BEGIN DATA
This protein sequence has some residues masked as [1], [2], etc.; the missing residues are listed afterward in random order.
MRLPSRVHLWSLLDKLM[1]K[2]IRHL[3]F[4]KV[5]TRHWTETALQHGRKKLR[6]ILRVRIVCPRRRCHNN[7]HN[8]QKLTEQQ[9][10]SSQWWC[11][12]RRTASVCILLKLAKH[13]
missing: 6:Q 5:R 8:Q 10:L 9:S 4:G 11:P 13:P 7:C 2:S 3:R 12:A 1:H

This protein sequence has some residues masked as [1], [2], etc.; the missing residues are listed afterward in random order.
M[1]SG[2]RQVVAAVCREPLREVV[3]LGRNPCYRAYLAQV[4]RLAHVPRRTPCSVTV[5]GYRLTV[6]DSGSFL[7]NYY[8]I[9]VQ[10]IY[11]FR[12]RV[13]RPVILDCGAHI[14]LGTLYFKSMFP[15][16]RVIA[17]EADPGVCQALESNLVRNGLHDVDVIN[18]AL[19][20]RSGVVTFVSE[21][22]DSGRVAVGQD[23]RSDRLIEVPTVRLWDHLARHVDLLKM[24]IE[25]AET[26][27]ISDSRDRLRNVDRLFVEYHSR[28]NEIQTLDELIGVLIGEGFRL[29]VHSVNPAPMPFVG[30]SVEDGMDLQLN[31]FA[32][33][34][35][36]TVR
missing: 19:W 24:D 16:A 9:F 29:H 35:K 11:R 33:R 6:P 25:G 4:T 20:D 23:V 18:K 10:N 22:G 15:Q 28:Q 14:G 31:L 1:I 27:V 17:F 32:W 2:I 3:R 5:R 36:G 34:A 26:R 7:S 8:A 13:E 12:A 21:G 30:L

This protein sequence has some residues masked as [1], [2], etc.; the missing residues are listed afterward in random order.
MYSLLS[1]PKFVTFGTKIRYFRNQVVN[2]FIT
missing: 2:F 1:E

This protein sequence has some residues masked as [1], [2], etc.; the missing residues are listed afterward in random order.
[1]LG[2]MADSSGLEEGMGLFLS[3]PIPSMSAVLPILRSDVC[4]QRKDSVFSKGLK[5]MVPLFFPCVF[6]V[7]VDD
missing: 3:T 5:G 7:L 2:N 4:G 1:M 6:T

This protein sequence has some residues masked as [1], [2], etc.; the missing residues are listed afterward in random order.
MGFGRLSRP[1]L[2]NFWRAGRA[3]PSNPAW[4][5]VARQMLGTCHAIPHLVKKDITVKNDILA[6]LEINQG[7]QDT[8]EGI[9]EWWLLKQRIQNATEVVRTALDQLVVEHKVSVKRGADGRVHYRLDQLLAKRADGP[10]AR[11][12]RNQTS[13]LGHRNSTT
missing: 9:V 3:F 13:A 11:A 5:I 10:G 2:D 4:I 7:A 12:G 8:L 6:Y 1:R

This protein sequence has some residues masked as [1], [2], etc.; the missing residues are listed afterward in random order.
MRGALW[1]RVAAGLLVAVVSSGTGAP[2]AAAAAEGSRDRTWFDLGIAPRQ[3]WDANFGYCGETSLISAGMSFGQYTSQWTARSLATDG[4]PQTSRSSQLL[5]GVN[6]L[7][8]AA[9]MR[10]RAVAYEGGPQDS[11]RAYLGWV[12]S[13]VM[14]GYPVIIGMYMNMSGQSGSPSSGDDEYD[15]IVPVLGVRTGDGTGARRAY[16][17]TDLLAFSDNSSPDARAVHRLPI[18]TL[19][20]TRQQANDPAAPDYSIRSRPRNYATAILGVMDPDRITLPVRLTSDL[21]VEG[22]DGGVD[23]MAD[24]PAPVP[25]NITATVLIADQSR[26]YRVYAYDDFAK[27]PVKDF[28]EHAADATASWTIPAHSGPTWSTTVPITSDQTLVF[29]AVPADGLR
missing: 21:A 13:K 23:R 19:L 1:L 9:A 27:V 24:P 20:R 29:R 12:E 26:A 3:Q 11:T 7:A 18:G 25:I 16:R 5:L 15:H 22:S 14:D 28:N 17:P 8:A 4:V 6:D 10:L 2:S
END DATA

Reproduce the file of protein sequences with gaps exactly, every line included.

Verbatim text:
This protein sequence has some residues masked as [1], [2], etc.; the missing residues are listed afterward in random order.
MRLPSRVHLWSLLDKLM[1]K[2]IRHL[3]F[4]KV[5]TRHWTETALQHGRKKLR[6]ILRVRIVCPRRRCHNN[7]HN[8]QKLTEQQ[9][10]SSQWWC[11][12]RRTASVCILLKLAKH[13]
missing: 6:Q 5:R 8:Q 10:L 9:S 4:G 11:P 13:P 7:C 2:S 3:R 12:A 1:H

This protein sequence has some residues masked as [1], [2], etc.; the missing residues are listed afterward in random order.
M[1]SG[2]RQVVAAVCREPLREVV[3]LGRNPCYRAYLAQV[4]RLAHVPRRTPCSVTV[5]GYRLTV[6]DSGSFL[7]NYY[8]I[9]VQ[10]IY[11]FR[12]RV[13]RPVILDCGAHI[14]LGTLYFKSMFP[15][16]RVIA[17]EADPGVCQALESNLVRNGLHDVDVIN[18]AL[19][20]RSGVVTFVSE[21][22]DSGRVAVGQD[23]RSDRLIEVPTVRLWDHLARHVDLLKM[24]IE[25]AET[26][27]ISDSRDRLRNVDRLFVEYHSR[28]NEIQTLDELIGVLIGEGFRL[29]VHSVNPAPMPFVG[30]SVEDGMDLQLN[31]FA[32][33][34][35][36]TVR
missing: 19:W 24:D 16:A 9:F 29:H 35:K 11:R 33:R 6:P 25:G 4:T 20:D 23:V 18:K 10:N 22:G 15:Q 28:Q 14:G 31:L 1:I 27:V 17:F 32:W 2:I 3:R 5:R 36:G 34:A 26:R 7:S 8:A 13:E 12:A 21:G 30:L

This protein sequence has some residues masked as [1], [2], etc.; the missing residues are listed afterward in random order.
MYSLLS[1]PKFVTFGTKIRYFRNQVVN[2]FIT
missing: 2:F 1:E

This protein sequence has some residues masked as [1], [2], etc.; the missing residues are listed afterward in random order.
[1]LG[2]MADSSGLEEGMGLFLS[3]PIPSMSAVLPILRSDVC[4]QRKDSVFSKGLK[5]MVPLFFPCVF[6]V[7]VDD
missing: 3:T 5:G 7:L 2:N 4:G 1:M 6:T

This protein sequence has some residues masked as [1], [2], etc.; the missing residues are listed afterward in random order.
MGFGRLSRP[1]L[2]NFWRAGRA[3]PSNPAW[4][5]VARQMLGTCHAIPHLVKKDITVKNDILA[6]LEINQG[7]QDT[8]EGI[9]EWWLLKQRIQNATEVVRTALDQLVVEHKVSVKRGADGRVHYRLDQLLAKRADGP[10]AR[11][12]RNQTS[13]LGHRNSTT
missing: 9:V 3:F 13:A 11:A 5:I 10:G 2:D 4:I 7:A 12:G 8:L 6:Y 1:R

This protein sequence has some residues masked as [1], [2], etc.; the missing residues are listed afterward in random order.
MRGALW[1]RVAAGLLVAVVSSGTGAP[2]AAAAAEGSRDRTWFDLGIAPRQ[3]WDANFGYCGETSLISAGMSFGQYTSQWTARSLATDG[4]PQTSRSSQLL[5]GVN[6]L[7][8]AA[9]MR[10]RAVAYEGGPQDS[11]RAYLGWV[12]S[13]VM[14]GYPVIIGMYMNMSGQSGSPSSGDDEYD[15]IVPVLGVRTGDGTGARRAY[16][17]TDLLAFSDNSSPDARAVHRLPI[18]TL[19][20]TRQQANDPAAPDYSIRSRPRNYATAILGVMDPDRITLPVRLTSDL[21]VEG[22]DGGVD[23]MAD[24]PAPVP[25]NITATVLIADQSR[26]YRVYAYDDFAK[27]PVKDF[28]EHAADATASWTIPAHSGPTWSTTVPITSDQTLVF[29]AVPADGLR
missing: 21:A 13:K 23:R 19:L 1:L 9:A 27:V 24:P 20:R 29:R 12:E 26:A 3:Q 11:T 7:A 18:G 25:I 16:R 5:L 15:H 22:S 14:D 28:N 17:P 8:A 4:V 6:D 10:L 2:S